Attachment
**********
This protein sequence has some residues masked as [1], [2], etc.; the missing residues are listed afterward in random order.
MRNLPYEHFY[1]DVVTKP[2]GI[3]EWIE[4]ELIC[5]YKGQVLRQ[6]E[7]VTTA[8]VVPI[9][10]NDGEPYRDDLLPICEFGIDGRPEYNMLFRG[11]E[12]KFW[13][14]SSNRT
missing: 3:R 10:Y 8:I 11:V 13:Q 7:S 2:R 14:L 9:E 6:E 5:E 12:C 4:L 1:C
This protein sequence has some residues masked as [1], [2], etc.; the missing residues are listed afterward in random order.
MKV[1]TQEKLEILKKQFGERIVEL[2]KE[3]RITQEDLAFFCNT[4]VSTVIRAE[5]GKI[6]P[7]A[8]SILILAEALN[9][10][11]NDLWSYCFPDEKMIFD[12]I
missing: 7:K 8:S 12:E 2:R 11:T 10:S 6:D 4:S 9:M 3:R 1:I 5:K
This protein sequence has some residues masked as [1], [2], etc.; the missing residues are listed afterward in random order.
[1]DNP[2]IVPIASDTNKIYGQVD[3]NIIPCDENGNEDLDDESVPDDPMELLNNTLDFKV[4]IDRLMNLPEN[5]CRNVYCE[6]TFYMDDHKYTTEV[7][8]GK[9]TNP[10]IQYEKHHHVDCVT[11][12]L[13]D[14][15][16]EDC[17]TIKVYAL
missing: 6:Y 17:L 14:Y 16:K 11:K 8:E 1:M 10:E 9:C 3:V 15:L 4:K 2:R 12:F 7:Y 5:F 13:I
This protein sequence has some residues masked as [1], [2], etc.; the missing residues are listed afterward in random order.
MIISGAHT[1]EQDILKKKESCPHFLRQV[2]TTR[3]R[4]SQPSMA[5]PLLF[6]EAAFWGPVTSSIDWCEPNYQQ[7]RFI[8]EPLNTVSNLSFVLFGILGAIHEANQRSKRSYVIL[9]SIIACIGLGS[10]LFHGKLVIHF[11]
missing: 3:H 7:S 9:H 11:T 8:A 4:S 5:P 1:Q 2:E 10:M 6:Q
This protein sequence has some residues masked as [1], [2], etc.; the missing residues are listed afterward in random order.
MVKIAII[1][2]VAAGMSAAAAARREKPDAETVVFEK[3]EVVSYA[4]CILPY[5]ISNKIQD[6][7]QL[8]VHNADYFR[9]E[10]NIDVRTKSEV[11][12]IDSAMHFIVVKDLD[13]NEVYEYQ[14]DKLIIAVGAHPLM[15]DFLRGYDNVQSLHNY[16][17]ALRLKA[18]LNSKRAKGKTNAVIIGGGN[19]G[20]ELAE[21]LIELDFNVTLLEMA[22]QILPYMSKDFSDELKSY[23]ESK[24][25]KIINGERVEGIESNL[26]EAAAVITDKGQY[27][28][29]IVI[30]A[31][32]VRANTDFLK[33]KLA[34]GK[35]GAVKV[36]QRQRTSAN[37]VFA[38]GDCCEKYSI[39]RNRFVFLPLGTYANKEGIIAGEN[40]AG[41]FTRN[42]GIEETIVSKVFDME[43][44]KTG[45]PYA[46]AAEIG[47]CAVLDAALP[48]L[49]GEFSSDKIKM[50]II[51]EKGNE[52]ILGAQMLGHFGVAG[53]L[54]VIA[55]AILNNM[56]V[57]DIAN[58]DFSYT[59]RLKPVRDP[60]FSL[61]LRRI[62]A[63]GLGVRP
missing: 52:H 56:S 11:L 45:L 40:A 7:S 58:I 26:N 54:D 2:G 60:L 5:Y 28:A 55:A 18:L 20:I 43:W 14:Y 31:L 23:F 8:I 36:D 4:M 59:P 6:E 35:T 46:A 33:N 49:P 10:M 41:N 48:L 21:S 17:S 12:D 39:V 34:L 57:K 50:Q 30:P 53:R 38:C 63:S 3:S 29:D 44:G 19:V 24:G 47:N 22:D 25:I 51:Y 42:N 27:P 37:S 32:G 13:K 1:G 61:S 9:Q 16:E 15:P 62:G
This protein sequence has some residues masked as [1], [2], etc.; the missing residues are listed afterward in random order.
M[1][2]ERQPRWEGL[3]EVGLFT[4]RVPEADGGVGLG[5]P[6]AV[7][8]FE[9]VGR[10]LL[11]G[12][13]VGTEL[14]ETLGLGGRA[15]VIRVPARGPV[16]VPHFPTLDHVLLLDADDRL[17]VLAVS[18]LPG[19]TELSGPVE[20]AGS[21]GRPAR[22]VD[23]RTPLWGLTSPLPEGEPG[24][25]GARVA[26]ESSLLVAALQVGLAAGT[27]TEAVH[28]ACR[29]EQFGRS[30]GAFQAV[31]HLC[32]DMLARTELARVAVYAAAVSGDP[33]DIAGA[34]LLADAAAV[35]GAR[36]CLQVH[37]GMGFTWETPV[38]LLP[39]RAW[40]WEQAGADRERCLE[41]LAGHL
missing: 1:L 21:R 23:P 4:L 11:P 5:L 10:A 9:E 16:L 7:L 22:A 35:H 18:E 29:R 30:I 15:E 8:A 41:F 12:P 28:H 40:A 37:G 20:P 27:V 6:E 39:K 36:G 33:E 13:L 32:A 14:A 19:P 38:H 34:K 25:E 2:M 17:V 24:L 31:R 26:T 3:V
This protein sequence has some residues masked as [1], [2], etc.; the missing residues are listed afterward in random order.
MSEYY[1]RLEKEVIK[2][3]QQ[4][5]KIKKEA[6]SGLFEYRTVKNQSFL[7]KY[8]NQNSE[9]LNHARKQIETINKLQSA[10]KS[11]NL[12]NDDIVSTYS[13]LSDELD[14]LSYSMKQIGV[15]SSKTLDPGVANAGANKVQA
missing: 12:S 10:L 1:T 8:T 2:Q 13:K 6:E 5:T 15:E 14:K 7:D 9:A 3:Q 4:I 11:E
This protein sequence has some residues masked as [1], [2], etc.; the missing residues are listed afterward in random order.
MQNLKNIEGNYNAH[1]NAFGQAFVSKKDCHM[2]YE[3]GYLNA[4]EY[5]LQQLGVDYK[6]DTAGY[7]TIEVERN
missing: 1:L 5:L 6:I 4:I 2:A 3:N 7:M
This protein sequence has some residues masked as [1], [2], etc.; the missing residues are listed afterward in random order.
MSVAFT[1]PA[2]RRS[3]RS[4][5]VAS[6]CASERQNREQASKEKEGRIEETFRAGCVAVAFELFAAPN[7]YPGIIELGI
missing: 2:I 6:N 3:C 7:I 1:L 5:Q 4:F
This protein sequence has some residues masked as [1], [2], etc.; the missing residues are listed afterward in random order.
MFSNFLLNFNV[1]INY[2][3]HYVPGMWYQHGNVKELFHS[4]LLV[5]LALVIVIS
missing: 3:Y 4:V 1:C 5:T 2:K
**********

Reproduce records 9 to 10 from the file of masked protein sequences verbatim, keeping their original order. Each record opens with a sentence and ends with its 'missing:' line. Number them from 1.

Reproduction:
This protein sequence has some residues masked as [1], [2], etc.; the missing residues are listed afterward in random order.
MSVAFT[1]PA[2]RRS[3]RS[4][5]VAS[6]CASERQNREQASKEKEGRIEETFRAGCVAVAFELFAAPN[7]YPGIIELGI
missing: 2:I 6:N 3:C 7:I 1:L 5:Q 4:F
This protein sequence has some residues masked as [1], [2], etc.; the missing residues are listed afterward in random order.
MFSNFLLNFNV[1]INY[2][3]HYVPGMWYQHGNVKELFHS[4]LLV[5]LALVIVIS
missing: 3:Y 4:V 1:C 5:T 2:K